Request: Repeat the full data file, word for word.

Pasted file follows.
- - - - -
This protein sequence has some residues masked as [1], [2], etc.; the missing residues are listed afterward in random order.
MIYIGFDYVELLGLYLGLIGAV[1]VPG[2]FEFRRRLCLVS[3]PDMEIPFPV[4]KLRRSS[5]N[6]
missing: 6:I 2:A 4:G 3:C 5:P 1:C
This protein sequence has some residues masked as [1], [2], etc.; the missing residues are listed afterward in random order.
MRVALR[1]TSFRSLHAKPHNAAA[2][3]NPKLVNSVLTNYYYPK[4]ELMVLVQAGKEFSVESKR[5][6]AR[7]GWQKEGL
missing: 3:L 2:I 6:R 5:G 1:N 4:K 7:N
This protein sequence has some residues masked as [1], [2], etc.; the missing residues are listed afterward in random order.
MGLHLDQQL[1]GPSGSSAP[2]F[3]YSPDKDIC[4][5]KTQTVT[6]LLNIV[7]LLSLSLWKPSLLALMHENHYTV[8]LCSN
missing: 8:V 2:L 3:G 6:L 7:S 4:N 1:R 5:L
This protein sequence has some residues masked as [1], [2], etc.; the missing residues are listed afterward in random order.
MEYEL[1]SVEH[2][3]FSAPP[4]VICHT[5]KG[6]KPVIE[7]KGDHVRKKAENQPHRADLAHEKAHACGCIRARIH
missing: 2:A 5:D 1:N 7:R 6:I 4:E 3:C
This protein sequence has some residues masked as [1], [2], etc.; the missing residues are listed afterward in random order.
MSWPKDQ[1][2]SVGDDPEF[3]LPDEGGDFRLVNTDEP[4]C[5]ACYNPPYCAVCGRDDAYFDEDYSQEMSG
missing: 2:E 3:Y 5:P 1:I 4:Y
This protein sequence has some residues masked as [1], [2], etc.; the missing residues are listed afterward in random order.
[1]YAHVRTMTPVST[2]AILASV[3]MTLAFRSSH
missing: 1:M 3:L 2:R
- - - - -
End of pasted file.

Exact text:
This protein sequence has some residues masked as [1], [2], etc.; the missing residues are listed afterward in random order.
MIYIGFDYVELLGLYLGLIGAV[1]VPG[2]FEFRRRLCLVS[3]PDMEIPFPV[4]KLRRSS[5]N[6]
missing: 6:I 2:A 4:G 3:C 5:P 1:C
This protein sequence has some residues masked as [1], [2], etc.; the missing residues are listed afterward in random order.
MRVALR[1]TSFRSLHAKPHNAAA[2][3]NPKLVNSVLTNYYYPK[4]ELMVLVQAGKEFSVESKR[5][6]AR[7]GWQKEGL
missing: 3:L 2:I 6:R 5:G 1:N 4:K 7:N
This protein sequence has some residues masked as [1], [2], etc.; the missing residues are listed afterward in random order.
MGLHLDQQL[1]GPSGSSAP[2]F[3]YSPDKDIC[4][5]KTQTVT[6]LLNIV[7]LLSLSLWKPSLLALMHENHYTV[8]LCSN
missing: 8:V 2:L 3:G 6:L 7:S 4:N 1:R 5:L
This protein sequence has some residues masked as [1], [2], etc.; the missing residues are listed afterward in random order.
MEYEL[1]SVEH[2][3]FSAPP[4]VICHT[5]KG[6]KPVIE[7]KGDHVRKKAENQPHRADLAHEKAHACGCIRARIH
missing: 2:A 5:D 1:N 7:R 6:I 4:E 3:C
This protein sequence has some residues masked as [1], [2], etc.; the missing residues are listed afterward in random order.
MSWPKDQ[1][2]SVGDDPEF[3]LPDEGGDFRLVNTDEP[4]C[5]ACYNPPYCAVCGRDDAYFDEDYSQEMSG
missing: 2:E 3:Y 5:P 1:I 4:Y
This protein sequence has some residues masked as [1], [2], etc.; the missing residues are listed afterward in random order.
[1]YAHVRTMTPVST[2]AILASV[3]MTLAFRSSH
missing: 1:M 3:L 2:R